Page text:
23 blowing down 040409No. 23 Holman F. Stephens (blowing down - 4 April 2009)


 No. 23 Holman F. Stephens (WD 191 Black Knight, ARMY 91)
25s frames being reassembled
No. 25 Northiam (frames being reassembled - 20 July 2012)


 No. 25 Northiam (WD 197, ARMY 197 Sapper)

In 1942, in anticipation of an invasion of the Continent, it was decided to design and construct a heavy shunting locomotive. R.A. Riddles, seconded from the LMS to the Ministry of Supply, took charge of the design. Initially the LMS Standard shunter, known to many as the Jinty, was chosen. However, under pressure from the locomotive building industry, it was sensibly decided that an industrial tank locomotive with shorter wheelbase was a simpler and more easily maintained alternative for the duties required. The Hunslet Company took the lead and the shunting engines known as the Austerity saddle tank, were born.

The design of the Austerity was summarized by Don Townsley, the knowledgeable historian of the Hunslet engine company, as an amalgam of the standard Hunslet 18 x 26 in. cylinder steelworks shunter, first built in 1937 for Guest, Keen and Baldwin's at Cardiff, and locomotives of similar power built to the order of Stewarts and Lloyds in 1941. Both designs were a natural progression from an 0-6-0 side tank, Works no. 1506, built in 1930 for the Pontop and Jarrow colliery railway. In essence the frame of the Jarrow machine was married to the Guest, Keen engine and the extended saddle tank of the Stewarts and Lloyds variant. A larger coal bunker was fitted and the cab roof had rounded eaves to provide a better loading gauge clearance. This 'trimming' of the cab was to some extent necessitated by the increase in wheel diameter from 4 ft. 0 ½ in. on the previous designs to 4 ft. 3 in. on the Austerity so as to provide greater clearance above rail level and to permit the use of easily replaceable under-hung springs. The boiler proportions were chosen to give quick steaming without being un­economical during standby periods.

The first 'Austerity' left Hunslet's works in Leeds on 1 January 1943, less than six months after the initial order for fifty loco­motives had been placed. Hunslet's production was supplemented by Robert Stephenson and Hawthorns, Hudswell Clarke, Bagnall and, later, Vulcan Foundry and Andrew Barclay. Of the 377 Ministry locomotives supplied between 1943 and 1946 Hunslet built 120, RSH ninety, Bagnall fifty-two, Hudswell Clarke fifty, the Vulcan Foundry fifty and Andrew Barclay fifteen. After the war, 106 further Austerity locomotives were built, seventy-seven for the National Coal Board, fifteen for the steel industry and fourteen more for the Army. With the exception of two from Robert Stephenson and Hawthorns Ltd and eight from the Yorkshire Engine Company, these all came from Hunslet. There were very few observable variations throughout the 485 locomotives as built.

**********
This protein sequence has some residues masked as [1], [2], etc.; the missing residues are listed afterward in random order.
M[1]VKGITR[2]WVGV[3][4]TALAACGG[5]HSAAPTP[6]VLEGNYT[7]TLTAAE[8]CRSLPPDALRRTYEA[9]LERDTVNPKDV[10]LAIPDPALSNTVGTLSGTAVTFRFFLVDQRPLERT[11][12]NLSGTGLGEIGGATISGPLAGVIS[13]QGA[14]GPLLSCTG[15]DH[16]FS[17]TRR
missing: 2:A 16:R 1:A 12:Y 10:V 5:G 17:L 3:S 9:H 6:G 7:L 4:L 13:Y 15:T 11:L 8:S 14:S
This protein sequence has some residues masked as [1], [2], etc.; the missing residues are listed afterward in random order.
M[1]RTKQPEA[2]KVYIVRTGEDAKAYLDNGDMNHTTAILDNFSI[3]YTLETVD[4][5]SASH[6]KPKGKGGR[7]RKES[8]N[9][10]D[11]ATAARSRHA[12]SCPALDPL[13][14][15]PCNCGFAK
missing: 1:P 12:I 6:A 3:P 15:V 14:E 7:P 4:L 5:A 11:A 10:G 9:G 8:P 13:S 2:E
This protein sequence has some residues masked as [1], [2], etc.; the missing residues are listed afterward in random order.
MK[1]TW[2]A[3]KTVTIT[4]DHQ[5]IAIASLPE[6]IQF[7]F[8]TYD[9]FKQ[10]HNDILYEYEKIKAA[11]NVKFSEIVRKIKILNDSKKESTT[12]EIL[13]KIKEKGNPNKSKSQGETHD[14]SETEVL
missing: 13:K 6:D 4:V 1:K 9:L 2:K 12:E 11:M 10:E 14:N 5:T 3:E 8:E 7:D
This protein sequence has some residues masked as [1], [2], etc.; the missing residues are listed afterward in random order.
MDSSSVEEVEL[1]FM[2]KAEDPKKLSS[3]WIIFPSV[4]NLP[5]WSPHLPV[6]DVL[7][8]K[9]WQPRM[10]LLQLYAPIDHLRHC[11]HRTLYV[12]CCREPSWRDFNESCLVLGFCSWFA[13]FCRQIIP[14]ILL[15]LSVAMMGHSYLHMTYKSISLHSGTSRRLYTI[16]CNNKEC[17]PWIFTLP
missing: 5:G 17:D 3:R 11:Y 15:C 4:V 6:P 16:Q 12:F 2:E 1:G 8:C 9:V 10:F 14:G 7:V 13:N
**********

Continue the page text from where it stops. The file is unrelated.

After the war the LNER bought 75 from the Ministry of Supply for general shunting work, becoming class ‘J94' (power classification 4F). They became widely used in industry, while the War Department retained a number for use at military installations around the country. Others remained on the Continent with many sold to the Netherlands.

The K&ESR locomotives were all built by Hunslets for the Army after the war. Their works numbers are: No. 23, Wks No 3791 (built 1952) and No. 25, Wks No 3797 (built 1953).

Each was stored initially at the Longmoor Military Railway. The WD logbook for No. 23 shows it was put into service at Bicester in 1956 as WD 191 Black Knight, generally repaired in 1957/58, stored in May 1962 at No. 1 Engineers Supply Depot, Long Marston, before final transfer in December 1967 to No. 1 Railway Group, Royal Corps of Transport at Shoeburyness. There it worked for only nine months before again being put into store. From Shoeburyness it was sold out of Army use, arriving at Rolvenden in February 1972. It ran a total of 23,178 miles during its 20 year military career.

No. 23 entered service in August 1974, No. 24 becoming available three years later. In 1977 Dr. John Coiley, then Curator of the National Railway Museum, named the former Holman F. Stephens after the Railway's engineer and first Managing Director.In almost continuous use it returned once again from overhaul in 2004.

No. 25 worked at various Army locations, including Longmoor in 1957, before coming to the K&ESR in 1977 from the Command Ordnance Depot at Bicester where, as ARMY 197 it had been named Sapper. During its first two years it remained Army property and remained on a back siding at Rolvenden. The Ministry of Defence disposed of it to a small group of members in October 1979. A ‘low mileage' model it re-entered service at the end of 1981 in a distinctive lined blue livery similar to that used at Longmoor and not without resemblance to the K&ESR livery used in Colonel Stephens' days. As the Sapper nameplates were not available the locomotive was renamed Northiam by TV personality Andrew Gardner in April 1982. The locomotive was withdrawn for major overhaul but returned to service in March 2018 after an extensive overhall.


Weight: 48 tons 3 cwt
Tractive effort: 23,870 lbs
Cylinders (2) 18 in. dia x 26 in. stoke
Boiler Pressure 170 lbs
Tank Capacity: 1,200 gals.
Coal capacity: 21/4 tons
Wheels 4 ft. 3 in. diameter.